Posted 1 year ago on March 16, 2012, 11:25 a.m. EST by flip
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Like the U.S., Canada has a decentralized school system with a heterogenous population and lots of immigrants. As with Germany, low rankings on the early PISA tests prompted the government to push for serious school reform.
The OECD points to some pre-existing strengths in Canadian society that made positive reforms easier. Canadian kids are more likely to read for pleasure than any other country in the world, and a decent welfare state that offers good health care even for the poor and an income support system that, while well short of Scandinavian levels of generosity, does mitigate “the vicissitudes of capitalism” (the OECD’s phrase). Further, the OECD remarks: “[T]he idea of a welfare state and a common good is much more firmly entrenched in Canada than in its more individualistic neighbour to the south (the US). The idea that health care and other social services are a right and not a privilege carries over into education, where there is a broadly-shared norm that society is collectively responsible for the educational welfare of all of its children. The combination of this norm with the protection afforded by the welfare state creates a climate in which school success is expected for all students.” Remember, this is the OECD, a thoroughly bourgeois institution, speaking.
But those were long-standing features of the Canadian system; what’s interesting are the kinds of reforms that took place in Ontario, under a Liberal government that took office in 2003. The liberals, led by premier Dalton McGinty, succeeded a deeply reactionary regime, led by Mike Harris, whose education policies featured cost-cutting, school choice, “demonising teachers” (the OECD’s phrase), promotion of private schools, and extensive testing. (Sound familiar?)
McGinty led a dramatic shift away from Harris-style policies. At the center of the reforms was teacher development—improving their skills, and working with them. The provincial government, says the OECD, “drew a sharp contrast between its capacity-building approach…and the more punitive versions of accountability used in the United States.” Their approach was collegial and cooperative, not competitive. No one spoke of tying pay to performance.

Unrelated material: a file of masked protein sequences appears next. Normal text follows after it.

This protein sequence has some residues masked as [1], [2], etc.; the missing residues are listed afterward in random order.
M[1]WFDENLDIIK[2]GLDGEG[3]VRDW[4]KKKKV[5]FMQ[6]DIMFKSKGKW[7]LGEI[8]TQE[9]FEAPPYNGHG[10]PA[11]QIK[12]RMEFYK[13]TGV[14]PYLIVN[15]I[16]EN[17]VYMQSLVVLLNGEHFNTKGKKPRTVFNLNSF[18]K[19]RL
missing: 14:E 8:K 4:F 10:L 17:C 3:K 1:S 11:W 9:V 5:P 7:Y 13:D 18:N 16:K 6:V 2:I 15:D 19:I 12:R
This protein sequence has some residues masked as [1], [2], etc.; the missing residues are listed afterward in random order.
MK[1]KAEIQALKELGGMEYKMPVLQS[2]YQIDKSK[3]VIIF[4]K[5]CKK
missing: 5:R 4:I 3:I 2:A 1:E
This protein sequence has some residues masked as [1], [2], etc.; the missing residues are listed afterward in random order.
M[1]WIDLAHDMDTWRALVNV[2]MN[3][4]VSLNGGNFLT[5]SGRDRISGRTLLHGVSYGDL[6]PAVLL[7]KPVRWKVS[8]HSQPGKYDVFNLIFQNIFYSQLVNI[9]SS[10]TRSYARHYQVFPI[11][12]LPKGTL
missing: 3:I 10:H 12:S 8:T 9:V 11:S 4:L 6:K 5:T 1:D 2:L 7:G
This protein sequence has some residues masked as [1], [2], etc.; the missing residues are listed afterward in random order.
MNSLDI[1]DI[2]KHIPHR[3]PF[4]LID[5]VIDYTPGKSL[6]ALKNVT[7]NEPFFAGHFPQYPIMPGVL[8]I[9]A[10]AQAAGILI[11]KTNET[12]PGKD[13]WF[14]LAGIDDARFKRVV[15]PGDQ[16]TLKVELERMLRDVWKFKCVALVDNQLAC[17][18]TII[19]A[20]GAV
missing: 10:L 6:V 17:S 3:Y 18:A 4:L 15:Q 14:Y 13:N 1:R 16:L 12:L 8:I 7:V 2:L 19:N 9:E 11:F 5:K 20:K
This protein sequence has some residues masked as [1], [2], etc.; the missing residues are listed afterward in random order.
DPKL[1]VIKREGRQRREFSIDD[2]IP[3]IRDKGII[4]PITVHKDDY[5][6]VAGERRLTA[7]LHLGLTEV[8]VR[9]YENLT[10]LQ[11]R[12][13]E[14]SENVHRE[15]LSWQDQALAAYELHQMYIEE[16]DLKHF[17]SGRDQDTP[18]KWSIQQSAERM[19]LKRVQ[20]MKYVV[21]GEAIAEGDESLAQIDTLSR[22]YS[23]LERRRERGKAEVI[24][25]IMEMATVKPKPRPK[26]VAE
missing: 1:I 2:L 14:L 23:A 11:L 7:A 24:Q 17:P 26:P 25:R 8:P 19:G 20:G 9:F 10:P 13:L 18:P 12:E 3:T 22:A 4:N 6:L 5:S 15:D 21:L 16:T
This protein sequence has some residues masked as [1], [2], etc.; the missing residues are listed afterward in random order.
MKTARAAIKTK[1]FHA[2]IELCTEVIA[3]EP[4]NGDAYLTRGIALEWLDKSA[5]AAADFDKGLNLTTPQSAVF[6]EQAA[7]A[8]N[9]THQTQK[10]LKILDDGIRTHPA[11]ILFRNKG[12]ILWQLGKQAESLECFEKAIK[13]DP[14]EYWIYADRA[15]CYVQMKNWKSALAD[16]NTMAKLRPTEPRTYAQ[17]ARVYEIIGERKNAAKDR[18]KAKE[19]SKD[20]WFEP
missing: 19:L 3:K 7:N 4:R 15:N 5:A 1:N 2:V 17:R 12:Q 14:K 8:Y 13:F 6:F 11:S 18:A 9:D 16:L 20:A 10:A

Going into these reforms, Canada had another advantage besides its health care system—teachers had long been recruited from among the top third of secondary school grads. According to a McKinsey study, a characteristic of all high-scoring systems is degree to which prospective teachers are drawn “from the top end of the talent pool.” (In Finland, it’s more like the top fifth.) But, as one Canadian teacher told the OECD researchers: “Everyone knew that there was a loophole—you could always cross the border to the United States. Anyone can get credentialed there.”
This is something that almost no one in the U.S. wants to talk about. Progressives are understandably reluctant to criticize teachers, given the many good ones we have and the slanderous attacks they’ve been under, but teaching is just not a well-paid or prestigious profession in the U.S. Because of that—and because of the profound anti-intellectualism of the culture (something else a lot of progressive education pundits don’t like to talk about either)—education schools don’t consistently draw the most vigorous candidates. According to the College Board, average SAT scores for seniors planning to go into education fall into the bottom third.
In successful systems like Ontario and Finland, teachers have a great deal of professional autonomy. There may be a national curriculum, but teachers are expected to know their subject well and develop their skills at imparting knowledge. Finland requires master’s degrees even for primary teachers; in most successful systems, master’s are typical or even required in the subject area for secondary teachers. In some Asian systems, new teachers serve as apprentices to master teachers before they’re allowed to run their own shows. There are no generalists just thrown to the wolves, as in the U.S.
And in most successful systems, standardized tests are rare, and are generally administered only at major breakpoints, like entrance into or graduation from high school. Administrators of top systems are very conscious of what other high-achieving countries do, and try to emulate what they can. The contrast with the U.S. is stark. In fact, there’s no other country that does anything like what we are doing—the testing, the punitive evaluations, the vendetta against “bad” teachers. And most U.S. education specialists are largely unaware of what’s going on abroad.
Back in the 1990s, Finland consciously chose to improve its educational system to move away from a resource-based economy towards a high-tech one. It’s succeeded. China has made a similar decision, to support a move away from low-tech to higher-tech production. Despite lip-service paid to those sorts of goals in the U.S., most education reform here has focused on cost-cutting and tighter discipline. If you strip away the rhetoric, it looks like the U.S. elite’s long-term plan is for a low-wage, poverty-ridden economy where the bottom 50–75% is supposed to shut up and stay in line. The upper crust will continue to send its kids to crunchy, progressive schools like St Ann’s and Sidwell Friends. But for everyone else, it’s going to be rules, poorly paid teachers, and lots of tests. And from there, it’s on to McDonald’s if you’re lucky, or jail, if you’re not. Of course, no one says that—but by their deeds ye shall know them.